In the end, finding Bitcoin completely changed the direction of my life. She went from a promising future in educational leadership to a major career change without a clear job opportunity. I aim to focus on the growth of the Bitcoin network the way I know it: through education. The purpose of sharing my story is to show the positive effects Bitcoin has had on my life, not just from a financial perspective.
Bitcoin means different things to different people. Some people focus on mining, while others focus on creating hardware and software wallets. Some people focus on development at the top of the Bitcoin stack, others focus on HODLing, and some crazy people focus on day trading (don’t be one of those people!). Some people who love bitcoin are omnivores and others are vegetarian. Some people who like Bitcoin deal with firearms and 3D printing, some like to focus on renewable energy, and some like to focus on politics. Whatever you love about bitcoin, you can find someone else in the space with the same interests. At BitBlockBoom, you’ve discovered how easy it is to connect with others when you have the same basic value system, which is Bitcoin for us. I even found another Phish phan at the conference! If you choose to buy bitcoin, you are deciding to participate in the most global impact technological and monetary revolution for freedom in a completely peaceful way. I hope Bitcoin will make as many improvements in your life as it has in mine. The world is a better place with Bitcoin.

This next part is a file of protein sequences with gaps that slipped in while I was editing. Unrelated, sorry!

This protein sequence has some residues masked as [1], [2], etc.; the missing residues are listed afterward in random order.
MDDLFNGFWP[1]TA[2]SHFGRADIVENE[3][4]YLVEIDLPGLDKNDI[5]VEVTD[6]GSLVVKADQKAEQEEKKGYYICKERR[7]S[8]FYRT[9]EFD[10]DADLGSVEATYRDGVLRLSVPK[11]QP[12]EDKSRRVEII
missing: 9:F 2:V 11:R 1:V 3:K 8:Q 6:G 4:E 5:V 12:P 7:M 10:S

This is a guest post by Craig Deutsch. The opinions expressed are their own and do not necessarily reflect the opinions of BTC, Inc. or Bitcoin Magazine.